Regional non-Arab states (Turkey and Iran) have shown an inordinate amount of interest in the evolution of the situation in Syria. Iran - worried and concerned over her long-standing alliance with the Syrian regime - expressed positions of solidarity with the regime and skepticism towards the protests, which in early April were compared by Tehran's ambassador in Syria to the "acts of sedition" that took place in his country in June 2009.[9] He also described the Syrian leadership as a wise one that examined popular demands and responded to them. And on April 12, a spokesman for the Iranian Foreign Ministry said he considered the wave of protests in Syria a foreign conspiracy aiming at destabilizing the pro-resistance Syrian government.[10]

The Turkish government regarded the events as directly affecting the Turkish situation, with its reactions going beyond releasing statements to the offering of advice. On March 23, Turkish Prime Minister Recep Tayyip Erdogan said that he had advised Bashar al-Asad to respond to the calls for reform,[11] adding: "Turkey will not remain a spectator in Syria." Shortly thereafter, on April 3, the Turkish Foreign Ministry issued a statement stressing that Turkey's interest "in the security, stability, and welfare of the Syrian people equals that it affords its own people," and that it accepts no behavior or action that would "destabilize Syria or harm the will of reform in it".[12] Erdogan's statement was among the few positive ones to follow al-Asad's first speech to Parliament on the protests.

It should be noted that the diversity marking Syrian society reaches into Turkey, and those familiar with Turkish policy say that Ankara views the events inside Syria as a Turkish affair, and that political and security leaders are eager to offer recommendations and advice, and even alternative proposals for the reform process.[13]

It currently appears, however, that a critical Turkish position is beginning to crystallize vis-à-vis Syria: the official Arabic-language Turkish TV channel has begun interviewing Syrian opposition figures, and the government is allowing the Syrian opposition to demonstrate in Istanbul. If the uprising were to develop into a massive revolt in Syria, Turkey could have an important role to play in trying to win the Arab Sunni street and the Islamist groups to its side - with a posture that is supportive of the opposition despite the existing friendship between the two regimes and their leaders. It has recently been proven that there are no limits to Turkish pragmatism in foreign policy.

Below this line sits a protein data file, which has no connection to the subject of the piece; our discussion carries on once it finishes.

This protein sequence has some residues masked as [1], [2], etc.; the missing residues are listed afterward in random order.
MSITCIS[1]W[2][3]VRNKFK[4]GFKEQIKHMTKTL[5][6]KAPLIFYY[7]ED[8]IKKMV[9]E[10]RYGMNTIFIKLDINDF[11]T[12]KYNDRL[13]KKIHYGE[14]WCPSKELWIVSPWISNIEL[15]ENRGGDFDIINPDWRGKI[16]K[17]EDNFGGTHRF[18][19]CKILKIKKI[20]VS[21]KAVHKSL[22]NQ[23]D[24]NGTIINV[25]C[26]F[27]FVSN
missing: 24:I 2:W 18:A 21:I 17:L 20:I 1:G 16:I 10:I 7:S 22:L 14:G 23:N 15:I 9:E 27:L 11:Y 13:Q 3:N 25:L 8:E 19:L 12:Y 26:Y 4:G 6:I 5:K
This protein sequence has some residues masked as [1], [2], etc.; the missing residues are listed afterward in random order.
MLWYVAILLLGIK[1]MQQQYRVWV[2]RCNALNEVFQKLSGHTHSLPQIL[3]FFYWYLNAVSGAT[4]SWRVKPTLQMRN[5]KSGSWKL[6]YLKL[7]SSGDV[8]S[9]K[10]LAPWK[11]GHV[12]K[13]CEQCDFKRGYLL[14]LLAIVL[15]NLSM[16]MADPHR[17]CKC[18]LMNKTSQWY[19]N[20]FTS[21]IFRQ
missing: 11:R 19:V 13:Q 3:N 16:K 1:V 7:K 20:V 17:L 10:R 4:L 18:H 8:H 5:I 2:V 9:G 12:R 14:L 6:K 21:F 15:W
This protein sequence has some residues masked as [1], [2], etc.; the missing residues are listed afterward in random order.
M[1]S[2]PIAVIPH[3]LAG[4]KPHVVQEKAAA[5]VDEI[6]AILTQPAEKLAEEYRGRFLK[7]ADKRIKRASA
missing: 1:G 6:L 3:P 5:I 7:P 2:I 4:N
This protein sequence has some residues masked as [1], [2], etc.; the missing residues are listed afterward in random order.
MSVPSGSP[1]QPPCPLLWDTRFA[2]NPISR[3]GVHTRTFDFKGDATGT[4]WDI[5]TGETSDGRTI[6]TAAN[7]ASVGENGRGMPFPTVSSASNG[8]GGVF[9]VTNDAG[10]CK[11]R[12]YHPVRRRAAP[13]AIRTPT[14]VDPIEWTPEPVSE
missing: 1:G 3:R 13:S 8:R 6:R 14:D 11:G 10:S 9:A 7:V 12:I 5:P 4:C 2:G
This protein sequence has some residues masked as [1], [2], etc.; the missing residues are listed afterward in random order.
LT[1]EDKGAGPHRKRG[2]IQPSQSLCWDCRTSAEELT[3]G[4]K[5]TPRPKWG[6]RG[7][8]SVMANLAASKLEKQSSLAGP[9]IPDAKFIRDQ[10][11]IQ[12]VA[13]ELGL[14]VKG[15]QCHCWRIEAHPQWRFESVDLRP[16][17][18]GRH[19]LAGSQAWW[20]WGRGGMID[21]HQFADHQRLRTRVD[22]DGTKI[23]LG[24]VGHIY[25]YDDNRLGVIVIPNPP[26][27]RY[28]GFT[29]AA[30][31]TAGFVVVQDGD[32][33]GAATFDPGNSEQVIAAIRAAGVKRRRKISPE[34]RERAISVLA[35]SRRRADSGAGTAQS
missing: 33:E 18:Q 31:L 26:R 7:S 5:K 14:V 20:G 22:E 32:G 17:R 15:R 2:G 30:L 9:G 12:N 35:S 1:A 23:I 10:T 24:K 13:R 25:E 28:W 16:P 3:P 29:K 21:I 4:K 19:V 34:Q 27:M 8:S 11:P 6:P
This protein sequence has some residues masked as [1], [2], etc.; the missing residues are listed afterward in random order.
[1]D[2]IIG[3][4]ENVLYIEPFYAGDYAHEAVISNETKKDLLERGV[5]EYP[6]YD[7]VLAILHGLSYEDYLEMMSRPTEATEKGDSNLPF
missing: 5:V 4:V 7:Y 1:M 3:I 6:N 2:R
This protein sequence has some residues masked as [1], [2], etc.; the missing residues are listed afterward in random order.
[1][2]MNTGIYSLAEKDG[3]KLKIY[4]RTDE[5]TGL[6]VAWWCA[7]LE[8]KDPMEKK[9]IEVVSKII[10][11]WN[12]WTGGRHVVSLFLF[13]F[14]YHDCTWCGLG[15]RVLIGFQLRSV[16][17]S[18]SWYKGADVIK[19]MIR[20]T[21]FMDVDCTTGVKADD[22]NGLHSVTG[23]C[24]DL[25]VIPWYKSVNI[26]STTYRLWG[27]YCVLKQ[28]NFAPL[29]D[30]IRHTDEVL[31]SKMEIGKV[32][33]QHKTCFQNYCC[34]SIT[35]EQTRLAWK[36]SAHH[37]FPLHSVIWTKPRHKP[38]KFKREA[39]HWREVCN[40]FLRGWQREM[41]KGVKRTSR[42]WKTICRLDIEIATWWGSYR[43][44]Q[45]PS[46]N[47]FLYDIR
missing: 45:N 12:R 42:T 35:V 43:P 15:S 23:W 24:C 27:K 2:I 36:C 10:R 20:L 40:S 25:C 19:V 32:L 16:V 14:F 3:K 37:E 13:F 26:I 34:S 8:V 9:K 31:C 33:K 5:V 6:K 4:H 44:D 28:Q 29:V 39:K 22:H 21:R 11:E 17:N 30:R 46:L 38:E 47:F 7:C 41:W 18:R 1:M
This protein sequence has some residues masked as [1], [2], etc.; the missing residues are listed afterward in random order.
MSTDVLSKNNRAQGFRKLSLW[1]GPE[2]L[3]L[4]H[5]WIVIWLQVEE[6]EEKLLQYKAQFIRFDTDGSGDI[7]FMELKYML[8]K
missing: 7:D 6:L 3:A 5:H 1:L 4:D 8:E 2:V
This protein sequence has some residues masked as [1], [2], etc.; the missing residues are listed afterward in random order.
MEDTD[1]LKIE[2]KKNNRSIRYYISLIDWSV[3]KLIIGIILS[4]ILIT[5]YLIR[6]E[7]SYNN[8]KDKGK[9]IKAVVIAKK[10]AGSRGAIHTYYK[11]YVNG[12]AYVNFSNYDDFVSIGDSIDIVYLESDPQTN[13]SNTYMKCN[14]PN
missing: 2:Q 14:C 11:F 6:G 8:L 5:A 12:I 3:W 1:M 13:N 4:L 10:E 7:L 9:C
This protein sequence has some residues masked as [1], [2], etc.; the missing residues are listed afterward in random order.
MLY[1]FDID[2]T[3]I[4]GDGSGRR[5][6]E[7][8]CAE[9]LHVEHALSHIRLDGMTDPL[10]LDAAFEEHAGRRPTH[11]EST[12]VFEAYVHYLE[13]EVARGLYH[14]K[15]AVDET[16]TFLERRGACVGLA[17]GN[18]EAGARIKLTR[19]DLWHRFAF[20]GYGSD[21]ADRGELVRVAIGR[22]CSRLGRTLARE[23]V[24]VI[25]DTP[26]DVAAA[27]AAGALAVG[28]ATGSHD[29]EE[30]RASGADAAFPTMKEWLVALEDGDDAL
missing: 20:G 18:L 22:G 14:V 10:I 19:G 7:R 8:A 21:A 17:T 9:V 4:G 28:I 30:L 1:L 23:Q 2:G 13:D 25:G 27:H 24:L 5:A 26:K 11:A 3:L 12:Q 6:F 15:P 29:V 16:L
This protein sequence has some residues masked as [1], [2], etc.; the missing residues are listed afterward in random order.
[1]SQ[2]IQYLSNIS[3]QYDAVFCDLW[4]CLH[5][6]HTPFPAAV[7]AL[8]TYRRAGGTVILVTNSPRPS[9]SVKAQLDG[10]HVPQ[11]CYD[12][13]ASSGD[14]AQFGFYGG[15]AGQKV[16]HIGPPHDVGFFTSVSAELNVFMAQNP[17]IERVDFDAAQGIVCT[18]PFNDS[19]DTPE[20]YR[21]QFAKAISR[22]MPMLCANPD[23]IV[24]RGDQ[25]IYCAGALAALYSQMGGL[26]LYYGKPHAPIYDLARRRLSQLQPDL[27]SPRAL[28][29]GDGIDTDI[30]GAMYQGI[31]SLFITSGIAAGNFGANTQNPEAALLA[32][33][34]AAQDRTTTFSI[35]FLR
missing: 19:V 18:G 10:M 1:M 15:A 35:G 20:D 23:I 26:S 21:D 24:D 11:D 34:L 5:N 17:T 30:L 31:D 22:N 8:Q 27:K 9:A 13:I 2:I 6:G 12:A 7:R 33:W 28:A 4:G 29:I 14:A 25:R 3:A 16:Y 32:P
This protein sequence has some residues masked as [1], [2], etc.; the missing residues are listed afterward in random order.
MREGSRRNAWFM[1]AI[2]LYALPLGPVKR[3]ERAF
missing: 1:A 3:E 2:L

On the international level, European countries came out with a shared position, asking the Syrian regime to abstain from the policy of repression and to follow the path of reform. The statement avoided taking the form of clear interference, and the position was made at the level of the ambassadors of the six major European states who had expressed to the Syrian foreign minister, prior to the April 15 demonstration, their governments' concern over the escalation of violence. The German Foreign Ministry transmitted the statement, which condemned the security forces' use of violence against peaceful protesters, calling for compliance with the legitimate demands of the Syrian people and the adoption of credible political reforms.[14] The following day produced the statement by US Secretary of State Hillary Clinton, at the close of the NATO Foreign Ministers conference in Berlin, in which she called "anew on the Syrian authorities to refrain from any use of violence against its people," and for Syrian people's aspirations to be respected.[15]

European and Turkish positions kept encouraging the Syrian regime to abstain from repression and to launch reforms, and the positive response of President al-Asad, which he expressed in his April 16 speech, was met by relief from these circles. Turkish President Abdullah Gul, for instance, declared that "the Syrian leadership has found that there is no alternative to reform,"[16] and British and French statements also urged the regime to enact reforms.